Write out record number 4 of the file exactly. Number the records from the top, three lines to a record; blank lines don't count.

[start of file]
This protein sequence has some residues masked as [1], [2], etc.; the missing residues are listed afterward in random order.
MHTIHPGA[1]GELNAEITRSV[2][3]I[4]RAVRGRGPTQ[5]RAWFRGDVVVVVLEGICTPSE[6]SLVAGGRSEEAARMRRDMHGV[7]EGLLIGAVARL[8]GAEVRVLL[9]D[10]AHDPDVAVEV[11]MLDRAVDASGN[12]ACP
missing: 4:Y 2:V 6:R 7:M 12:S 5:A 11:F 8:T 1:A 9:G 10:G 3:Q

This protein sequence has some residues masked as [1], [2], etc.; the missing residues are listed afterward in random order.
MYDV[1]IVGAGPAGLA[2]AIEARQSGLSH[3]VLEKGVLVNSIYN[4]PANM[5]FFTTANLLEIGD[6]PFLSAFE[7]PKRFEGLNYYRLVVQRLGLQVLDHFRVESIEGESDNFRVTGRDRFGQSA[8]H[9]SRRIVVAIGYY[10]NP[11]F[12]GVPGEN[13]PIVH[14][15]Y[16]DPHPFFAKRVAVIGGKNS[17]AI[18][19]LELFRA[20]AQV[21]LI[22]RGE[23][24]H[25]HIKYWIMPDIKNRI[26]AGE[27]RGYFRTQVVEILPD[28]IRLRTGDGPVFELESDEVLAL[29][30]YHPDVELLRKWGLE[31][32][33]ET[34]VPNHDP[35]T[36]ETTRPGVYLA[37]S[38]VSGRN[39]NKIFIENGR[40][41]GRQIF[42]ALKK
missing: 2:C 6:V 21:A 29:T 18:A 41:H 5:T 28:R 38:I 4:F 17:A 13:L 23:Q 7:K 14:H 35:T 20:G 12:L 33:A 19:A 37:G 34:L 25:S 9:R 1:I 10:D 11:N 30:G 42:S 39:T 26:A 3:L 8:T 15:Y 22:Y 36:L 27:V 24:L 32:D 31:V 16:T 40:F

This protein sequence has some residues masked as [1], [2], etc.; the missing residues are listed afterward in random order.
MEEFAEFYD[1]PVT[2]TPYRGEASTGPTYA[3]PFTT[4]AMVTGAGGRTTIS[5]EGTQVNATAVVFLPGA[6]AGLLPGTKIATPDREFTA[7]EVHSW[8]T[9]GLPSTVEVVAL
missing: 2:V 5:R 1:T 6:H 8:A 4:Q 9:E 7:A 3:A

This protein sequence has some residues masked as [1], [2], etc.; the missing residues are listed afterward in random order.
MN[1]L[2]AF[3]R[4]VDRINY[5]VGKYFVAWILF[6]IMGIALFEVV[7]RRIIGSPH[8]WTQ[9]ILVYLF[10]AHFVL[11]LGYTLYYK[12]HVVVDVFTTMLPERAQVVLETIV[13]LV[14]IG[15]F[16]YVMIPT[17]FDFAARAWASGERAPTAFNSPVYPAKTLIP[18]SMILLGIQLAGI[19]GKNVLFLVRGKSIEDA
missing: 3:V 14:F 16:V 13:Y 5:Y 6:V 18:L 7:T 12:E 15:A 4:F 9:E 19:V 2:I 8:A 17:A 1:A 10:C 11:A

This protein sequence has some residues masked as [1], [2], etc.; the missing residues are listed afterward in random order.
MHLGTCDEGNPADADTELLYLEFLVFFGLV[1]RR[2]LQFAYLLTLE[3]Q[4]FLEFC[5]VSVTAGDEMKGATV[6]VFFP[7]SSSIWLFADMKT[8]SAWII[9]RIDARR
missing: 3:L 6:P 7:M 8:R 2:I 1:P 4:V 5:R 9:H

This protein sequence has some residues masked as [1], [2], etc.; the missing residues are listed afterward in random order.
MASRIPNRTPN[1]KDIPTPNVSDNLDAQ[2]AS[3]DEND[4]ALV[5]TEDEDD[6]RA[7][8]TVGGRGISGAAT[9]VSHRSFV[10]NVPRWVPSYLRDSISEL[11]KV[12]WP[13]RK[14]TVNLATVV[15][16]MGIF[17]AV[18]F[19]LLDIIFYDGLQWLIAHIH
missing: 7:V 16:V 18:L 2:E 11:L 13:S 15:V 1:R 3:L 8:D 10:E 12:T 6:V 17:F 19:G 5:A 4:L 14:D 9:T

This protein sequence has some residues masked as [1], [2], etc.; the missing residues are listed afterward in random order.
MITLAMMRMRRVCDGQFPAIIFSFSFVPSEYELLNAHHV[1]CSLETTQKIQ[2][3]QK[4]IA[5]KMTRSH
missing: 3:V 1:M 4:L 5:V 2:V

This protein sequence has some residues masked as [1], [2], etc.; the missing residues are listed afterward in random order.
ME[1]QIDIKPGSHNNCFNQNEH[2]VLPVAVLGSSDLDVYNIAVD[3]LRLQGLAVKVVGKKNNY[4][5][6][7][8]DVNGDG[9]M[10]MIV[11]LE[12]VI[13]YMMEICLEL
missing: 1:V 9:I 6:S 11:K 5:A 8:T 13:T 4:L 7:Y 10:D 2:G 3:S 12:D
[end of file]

This protein sequence has some residues masked as [1], [2], etc.; the missing residues are listed afterward in random order.
MN[1]L[2]AF[3]R[4]VDRINY[5]VGKYFVAWILF[6]IMGIALFEVV[7]RRIIGSPH[8]WTQ[9]ILVYLF[10]AHFVL[11]LGYTLYYK[12]HVVVDVFTTMLPERAQVVLETIV[13]LV[14]IG[15]F[16]YVMIPT[17]FDFAARAWASGERAPTAFNSPVYPAKTLIP[18]SMILLGIQLAGI[19]GKNVLFLVRGKSIEDA
missing: 3:V 14:F 16:V 13:Y 5:Y 6:V 18:L 7:T 12:E 15:A 4:F 9:E 19:V 2:I 8:A 17:A 1:A 10:C 11:A